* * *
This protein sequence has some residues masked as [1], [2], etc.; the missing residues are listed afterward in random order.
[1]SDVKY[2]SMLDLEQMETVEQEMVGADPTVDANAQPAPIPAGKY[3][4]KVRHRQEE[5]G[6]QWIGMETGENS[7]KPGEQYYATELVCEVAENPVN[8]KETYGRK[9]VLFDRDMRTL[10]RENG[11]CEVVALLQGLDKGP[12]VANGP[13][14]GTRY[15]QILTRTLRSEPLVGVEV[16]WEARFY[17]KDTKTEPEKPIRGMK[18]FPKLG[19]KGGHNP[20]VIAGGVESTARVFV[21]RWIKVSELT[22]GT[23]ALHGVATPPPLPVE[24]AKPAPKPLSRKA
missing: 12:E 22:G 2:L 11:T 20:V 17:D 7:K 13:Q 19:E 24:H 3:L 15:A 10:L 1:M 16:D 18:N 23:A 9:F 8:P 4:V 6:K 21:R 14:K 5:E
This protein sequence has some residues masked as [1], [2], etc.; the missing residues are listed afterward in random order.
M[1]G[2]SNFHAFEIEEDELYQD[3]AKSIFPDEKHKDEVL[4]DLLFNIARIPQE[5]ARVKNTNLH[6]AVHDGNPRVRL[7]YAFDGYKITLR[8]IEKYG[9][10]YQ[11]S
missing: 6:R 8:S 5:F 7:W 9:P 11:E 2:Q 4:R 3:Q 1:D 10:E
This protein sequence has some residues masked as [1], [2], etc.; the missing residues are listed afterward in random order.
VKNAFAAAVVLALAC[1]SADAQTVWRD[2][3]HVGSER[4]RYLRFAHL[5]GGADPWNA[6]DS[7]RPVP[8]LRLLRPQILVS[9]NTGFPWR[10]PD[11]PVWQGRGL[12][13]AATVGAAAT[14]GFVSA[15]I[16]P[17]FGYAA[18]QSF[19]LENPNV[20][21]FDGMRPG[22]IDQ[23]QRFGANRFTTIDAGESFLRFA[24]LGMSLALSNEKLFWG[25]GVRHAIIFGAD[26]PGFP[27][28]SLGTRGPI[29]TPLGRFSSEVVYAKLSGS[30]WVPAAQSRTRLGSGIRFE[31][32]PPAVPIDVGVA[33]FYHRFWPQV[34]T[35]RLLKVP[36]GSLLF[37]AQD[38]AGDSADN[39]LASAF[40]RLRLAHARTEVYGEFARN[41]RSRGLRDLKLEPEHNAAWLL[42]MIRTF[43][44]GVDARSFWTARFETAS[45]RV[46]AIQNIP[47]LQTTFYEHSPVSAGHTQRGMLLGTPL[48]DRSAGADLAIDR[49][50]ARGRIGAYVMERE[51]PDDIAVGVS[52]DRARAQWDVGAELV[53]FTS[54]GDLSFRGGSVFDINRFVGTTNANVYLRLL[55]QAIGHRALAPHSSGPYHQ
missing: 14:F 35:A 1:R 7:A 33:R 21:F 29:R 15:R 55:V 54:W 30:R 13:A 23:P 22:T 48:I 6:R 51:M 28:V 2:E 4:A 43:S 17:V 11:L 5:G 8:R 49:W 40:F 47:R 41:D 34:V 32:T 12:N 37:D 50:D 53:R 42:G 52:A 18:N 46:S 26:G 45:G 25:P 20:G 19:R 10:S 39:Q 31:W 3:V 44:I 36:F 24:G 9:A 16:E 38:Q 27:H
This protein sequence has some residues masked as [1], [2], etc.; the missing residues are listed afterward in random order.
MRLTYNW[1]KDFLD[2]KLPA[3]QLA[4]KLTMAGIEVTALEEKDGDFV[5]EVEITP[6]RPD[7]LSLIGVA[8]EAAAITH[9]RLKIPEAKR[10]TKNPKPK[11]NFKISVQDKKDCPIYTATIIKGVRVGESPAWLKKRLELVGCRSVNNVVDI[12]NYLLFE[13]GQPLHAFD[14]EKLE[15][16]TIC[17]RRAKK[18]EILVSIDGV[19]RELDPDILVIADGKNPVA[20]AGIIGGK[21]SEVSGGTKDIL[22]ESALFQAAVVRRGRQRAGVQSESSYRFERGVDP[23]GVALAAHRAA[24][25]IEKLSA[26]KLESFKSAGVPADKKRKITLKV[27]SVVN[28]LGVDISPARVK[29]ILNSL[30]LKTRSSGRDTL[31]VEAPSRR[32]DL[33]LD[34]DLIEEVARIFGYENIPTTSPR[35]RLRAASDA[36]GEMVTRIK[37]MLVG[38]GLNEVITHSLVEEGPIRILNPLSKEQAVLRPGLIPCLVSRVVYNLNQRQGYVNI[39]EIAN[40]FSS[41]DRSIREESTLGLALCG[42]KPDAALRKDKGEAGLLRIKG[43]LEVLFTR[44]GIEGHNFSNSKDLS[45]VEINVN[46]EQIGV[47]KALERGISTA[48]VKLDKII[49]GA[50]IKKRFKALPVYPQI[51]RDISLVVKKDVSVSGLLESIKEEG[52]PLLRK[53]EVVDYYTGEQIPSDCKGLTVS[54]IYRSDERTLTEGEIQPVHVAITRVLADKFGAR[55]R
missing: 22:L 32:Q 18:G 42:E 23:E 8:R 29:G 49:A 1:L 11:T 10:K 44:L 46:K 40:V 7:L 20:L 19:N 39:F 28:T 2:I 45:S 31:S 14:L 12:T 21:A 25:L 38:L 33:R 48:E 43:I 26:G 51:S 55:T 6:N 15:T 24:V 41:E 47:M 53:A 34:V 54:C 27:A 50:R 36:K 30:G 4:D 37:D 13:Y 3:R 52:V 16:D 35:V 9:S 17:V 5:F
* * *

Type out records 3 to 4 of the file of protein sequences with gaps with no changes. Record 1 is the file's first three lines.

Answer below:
This protein sequence has some residues masked as [1], [2], etc.; the missing residues are listed afterward in random order.
VKNAFAAAVVLALAC[1]SADAQTVWRD[2][3]HVGSER[4]RYLRFAHL[5]GGADPWNA[6]DS[7]RPVP[8]LRLLRPQILVS[9]NTGFPWR[10]PD[11]PVWQGRGL[12][13]AATVGAAAT[14]GFVSA[15]I[16]P[17]FGYAA[18]QSF[19]LENPNV[20][21]FDGMRPG[22]IDQ[23]QRFGANRFTTIDAGESFLRFA[24]LGMSLALSNEKLFWG[25]GVRHAIIFGAD[26]PGFP[27][28]SLGTRGPI[29]TPLGRFSSEVVYAKLSGS[30]WVPAAQSRTRLGSGIRFE[31][32]PPAVPIDVGVA[33]FYHRFWPQV[34]T[35]RLLKVP[36]GSLLF[37]AQD[38]AGDSADN[39]LASAF[40]RLRLAHARTEVYGEFARN[41]RSRGLRDLKLEPEHNAAWLL[42]MIRTF[43][44]GVDARSFWTARFETAS[45]RV[46]AIQNIP[47]LQTTFYEHSPVSAGHTQRGMLLGTPL[48]DRSAGADLAIDR[49][50]ARGRIGAYVMERE[51]PDDIAVGVS[52]DRARAQWDVGAELV[53]FTS[54]GDLSFRGGSVFDINRFVGTTNANVYLRLL[55]QAIGHRALAPHSSGPYHQ
missing: 14:F 35:A 1:R 7:A 33:R 21:F 29:R 15:R 55:V 54:W 30:R 13:A 23:P 22:T 48:I 6:R 51:M 28:V 2:E 4:A 43:S 17:V 11:L 5:G 8:R 49:W 40:F 47:R 41:D 34:V 32:T 12:N 37:D 50:D 53:R 42:G 52:A 18:N 46:S 26:G 45:G 25:P 20:G 19:R 10:S 39:Q 31:W 3:V 44:I 36:F 24:G 9:A 16:E 38:Q 27:H
This protein sequence has some residues masked as [1], [2], etc.; the missing residues are listed afterward in random order.
MRLTYNW[1]KDFLD[2]KLPA[3]QLA[4]KLTMAGIEVTALEEKDGDFV[5]EVEITP[6]RPD[7]LSLIGVA[8]EAAAITH[9]RLKIPEAKR[10]TKNPKPK[11]NFKISVQDKKDCPIYTATIIKGVRVGESPAWLKKRLELVGCRSVNNVVDI[12]NYLLFE[13]GQPLHAFD[14]EKLE[15][16]TIC[17]RRAKK[18]EILVSIDGV[19]RELDPDILVIADGKNPVA[20]AGIIGGK[21]SEVSGGTKDIL[22]ESALFQAAVVRRGRQRAGVQSESSYRFERGVDP[23]GVALAAHRAA[24][25]IEKLSA[26]KLESFKSAGVPADKKRKITLKV[27]SVVN[28]LGVDISPARVK[29]ILNSL[30]LKTRSSGRDTL[31]VEAPSRR[32]DL[33]LD[34]DLIEEVARIFGYENIPTTSPR[35]RLRAASDA[36]GEMVTRIK[37]MLVG[38]GLNEVITHSLVEEGPIRILNPLSKEQAVLRPGLIPCLVSRVVYNLNQRQGYVNI[39]EIAN[40]FSS[41]DRSIREESTLGLALCG[42]KPDAALRKDKGEAGLLRIKG[43]LEVLFTR[44]GIEGHNFSNSKDLS[45]VEINVN[46]EQIGV[47]KALERGISTA[48]VKLDKII[49]GA[50]IKKRFKALPVYPQI[51]RDISLVVKKDVSVSGLLESIKEEG[52]PLLRK[53]EVVDYYTGEQIPSDCKGLTVS[54]IYRSDERTLTEGEIQPVHVAITRVLADKFGAR[55]R
missing: 22:L 32:Q 18:G 42:E 23:E 8:R 29:G 49:A 1:L 11:T 10:K 44:L 46:K 40:V 7:L 20:L 19:N 39:F 28:T 2:I 45:S 31:S 14:L 12:T 21:A 25:L 38:L 33:R 48:E 43:I 26:G 51:S 55:T 6:N 15:T 24:V 41:E 47:M 53:A 34:V 54:C 27:A 50:R 36:K 30:G 4:D 37:D 13:Y 3:R 52:V 16:D 35:V 9:S 17:V 5:F